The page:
Support Syria's moderates to stop sectarians

A sectarian attack by Syrian rebels in eastern Syria is an alarming omen for the country's future. But it is a clear signal that outsiders must step up support for moderate rebel groups.

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Syrian rebel groups have carried out what appears to be the first overtly sectarian massacre committed by the opposition since the beginning of the uprising.

The Syrian regime has long represented the uprising as sectarian, in an effort to ensure the loyalty of religious minorities and to justify its own violence. Now, as the United-Nations-documented death toll passes 93,000, this incident suggests that the regime's sectarian rhetoric is a self-fulfilling prophecy. And it reminds us again that prompt, meaningful outside support for moderates is utterly vital.

What is more troubling is that the opposition has so far failed to condemn the attack, saying the victims were armed fighters who had attacked rebel groups to help the regime retake a vital checkpoint.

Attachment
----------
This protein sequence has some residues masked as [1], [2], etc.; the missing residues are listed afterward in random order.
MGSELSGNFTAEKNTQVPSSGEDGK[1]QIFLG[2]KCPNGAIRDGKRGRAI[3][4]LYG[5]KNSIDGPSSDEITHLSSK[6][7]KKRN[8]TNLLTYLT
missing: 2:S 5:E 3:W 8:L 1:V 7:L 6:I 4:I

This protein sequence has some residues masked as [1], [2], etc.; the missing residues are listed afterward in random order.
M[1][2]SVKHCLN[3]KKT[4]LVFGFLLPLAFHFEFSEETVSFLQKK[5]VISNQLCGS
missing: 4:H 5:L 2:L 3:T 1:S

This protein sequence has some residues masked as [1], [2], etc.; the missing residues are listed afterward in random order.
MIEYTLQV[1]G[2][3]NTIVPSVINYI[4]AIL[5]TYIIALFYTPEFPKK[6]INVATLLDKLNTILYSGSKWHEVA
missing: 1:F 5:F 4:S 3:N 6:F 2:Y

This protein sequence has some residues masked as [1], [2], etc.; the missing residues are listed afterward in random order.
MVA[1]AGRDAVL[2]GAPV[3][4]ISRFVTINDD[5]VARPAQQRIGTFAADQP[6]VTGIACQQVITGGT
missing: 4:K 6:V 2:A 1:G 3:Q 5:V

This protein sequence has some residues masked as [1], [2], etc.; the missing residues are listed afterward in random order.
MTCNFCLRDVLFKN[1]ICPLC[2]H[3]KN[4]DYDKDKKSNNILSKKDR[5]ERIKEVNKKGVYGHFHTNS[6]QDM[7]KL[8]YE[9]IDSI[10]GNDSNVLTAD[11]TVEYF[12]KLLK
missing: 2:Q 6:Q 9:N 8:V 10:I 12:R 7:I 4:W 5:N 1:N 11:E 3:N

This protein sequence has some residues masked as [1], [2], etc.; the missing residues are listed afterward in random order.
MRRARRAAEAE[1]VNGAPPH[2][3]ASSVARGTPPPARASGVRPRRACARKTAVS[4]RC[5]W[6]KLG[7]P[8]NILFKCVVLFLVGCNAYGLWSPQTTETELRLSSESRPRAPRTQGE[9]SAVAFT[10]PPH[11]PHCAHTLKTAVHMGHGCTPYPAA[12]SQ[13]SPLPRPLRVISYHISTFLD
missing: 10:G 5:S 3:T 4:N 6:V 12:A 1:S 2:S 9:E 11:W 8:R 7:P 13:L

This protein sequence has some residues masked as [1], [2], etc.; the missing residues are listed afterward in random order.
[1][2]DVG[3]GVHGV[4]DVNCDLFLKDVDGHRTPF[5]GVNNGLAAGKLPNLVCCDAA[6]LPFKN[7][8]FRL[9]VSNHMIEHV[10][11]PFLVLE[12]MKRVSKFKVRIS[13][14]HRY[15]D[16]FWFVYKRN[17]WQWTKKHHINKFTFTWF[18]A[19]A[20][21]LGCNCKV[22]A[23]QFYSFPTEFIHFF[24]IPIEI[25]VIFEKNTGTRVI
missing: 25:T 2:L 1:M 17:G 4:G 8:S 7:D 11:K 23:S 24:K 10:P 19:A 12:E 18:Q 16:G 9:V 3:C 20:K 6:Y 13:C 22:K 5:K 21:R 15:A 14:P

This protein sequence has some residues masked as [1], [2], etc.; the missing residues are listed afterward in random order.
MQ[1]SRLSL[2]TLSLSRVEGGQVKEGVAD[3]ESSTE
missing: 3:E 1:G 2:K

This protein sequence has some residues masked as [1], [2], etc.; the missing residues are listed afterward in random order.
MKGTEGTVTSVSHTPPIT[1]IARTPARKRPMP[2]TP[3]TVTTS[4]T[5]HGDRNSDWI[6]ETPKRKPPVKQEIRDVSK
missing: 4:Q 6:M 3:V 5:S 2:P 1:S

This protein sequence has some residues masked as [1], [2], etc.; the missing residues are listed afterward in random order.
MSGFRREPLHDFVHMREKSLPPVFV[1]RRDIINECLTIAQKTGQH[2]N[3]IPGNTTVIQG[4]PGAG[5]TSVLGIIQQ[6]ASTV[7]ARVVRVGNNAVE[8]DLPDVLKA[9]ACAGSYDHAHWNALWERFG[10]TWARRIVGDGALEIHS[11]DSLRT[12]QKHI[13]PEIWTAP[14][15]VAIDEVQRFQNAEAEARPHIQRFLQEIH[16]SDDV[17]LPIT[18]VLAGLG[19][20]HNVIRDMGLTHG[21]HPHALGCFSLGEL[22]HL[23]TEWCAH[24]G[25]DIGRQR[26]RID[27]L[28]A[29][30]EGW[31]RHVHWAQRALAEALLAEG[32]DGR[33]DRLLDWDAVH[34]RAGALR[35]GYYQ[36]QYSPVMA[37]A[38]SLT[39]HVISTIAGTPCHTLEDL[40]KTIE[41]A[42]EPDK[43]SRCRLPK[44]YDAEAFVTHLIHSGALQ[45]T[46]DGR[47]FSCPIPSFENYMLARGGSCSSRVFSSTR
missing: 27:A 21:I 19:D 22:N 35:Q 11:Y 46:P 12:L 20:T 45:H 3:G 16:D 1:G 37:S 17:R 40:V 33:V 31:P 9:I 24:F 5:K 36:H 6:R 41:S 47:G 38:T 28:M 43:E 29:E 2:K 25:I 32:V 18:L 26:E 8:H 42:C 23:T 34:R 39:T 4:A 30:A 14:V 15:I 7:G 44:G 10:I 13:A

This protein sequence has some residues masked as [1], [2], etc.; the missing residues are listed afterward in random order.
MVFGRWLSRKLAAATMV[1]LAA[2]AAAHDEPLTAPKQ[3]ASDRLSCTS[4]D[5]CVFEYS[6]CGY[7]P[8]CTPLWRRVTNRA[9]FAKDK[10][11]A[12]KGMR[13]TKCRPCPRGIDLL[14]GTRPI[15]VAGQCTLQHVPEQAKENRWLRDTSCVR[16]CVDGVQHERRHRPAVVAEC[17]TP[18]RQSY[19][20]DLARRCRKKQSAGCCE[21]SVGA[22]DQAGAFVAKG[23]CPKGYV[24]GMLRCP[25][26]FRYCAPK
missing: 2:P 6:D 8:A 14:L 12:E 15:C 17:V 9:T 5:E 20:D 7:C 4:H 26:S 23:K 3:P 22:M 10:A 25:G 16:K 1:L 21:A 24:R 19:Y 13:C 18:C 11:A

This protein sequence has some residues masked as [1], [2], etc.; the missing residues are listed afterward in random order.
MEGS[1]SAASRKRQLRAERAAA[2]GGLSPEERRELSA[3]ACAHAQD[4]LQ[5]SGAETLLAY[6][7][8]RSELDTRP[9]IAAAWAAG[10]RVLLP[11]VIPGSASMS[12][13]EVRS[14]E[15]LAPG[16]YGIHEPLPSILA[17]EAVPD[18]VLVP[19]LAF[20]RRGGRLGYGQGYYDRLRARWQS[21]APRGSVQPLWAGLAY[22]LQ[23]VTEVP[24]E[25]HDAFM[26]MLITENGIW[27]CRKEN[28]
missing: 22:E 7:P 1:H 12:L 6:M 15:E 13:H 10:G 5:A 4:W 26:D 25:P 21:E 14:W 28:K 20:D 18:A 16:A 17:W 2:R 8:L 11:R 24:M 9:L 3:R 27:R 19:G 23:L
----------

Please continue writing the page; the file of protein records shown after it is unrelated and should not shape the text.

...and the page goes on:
Several rebel groups took part in attacking the Shia village of Hatla, near the city of Deir Ezzor. The Syrian Observatory for Human Rights said about 60 people were killed, including fighters. At least one of the victims was a woman. Some houses were burnt.

Despite opposition claims, the attack had a sectarian tone. YouTube videos show attackers saying things like "this is your end, Shia dogs". One fighter, baring the face of a dead man, says "this is the Shia carcass".

Many in the village converted to Shiism in the 1990s, leading to tensions in the mostly-Sunni province; some say the conversion was driven by Iranian or Kuwaiti Shia money. When the uprising began, the village's Shia residents backed the regime, adding to neighbours' suspicions.

A worrying aspect of the attack is that a prominent Kuwaiti supporter of the Syrian rebels admitted that the killing was motivated by sectarian vengeance. Shafi Al Ajmi said in a video posted on YouTube: "Today, we took the village of Hatla and slaughtered the bad ones with knives as you slaughtered our wives and children in Qusayr."

Sectarian slogans, increasingly heard among the rebels, are in part generated by interference from individuals in other countries, who fund select groups. Private donors are mostly driven by ideological agendas.

The rebels' reliance on this kind of funding must end. Instead, outside powers must work to support the rebels through the fledgling command-and-control structure under General Salim Idriss, the Free Syrian Army's chief of staff.

This attack, an alarming omen for Syria's future, is a clear signal that outsiders must step up support for moderate rebel groups.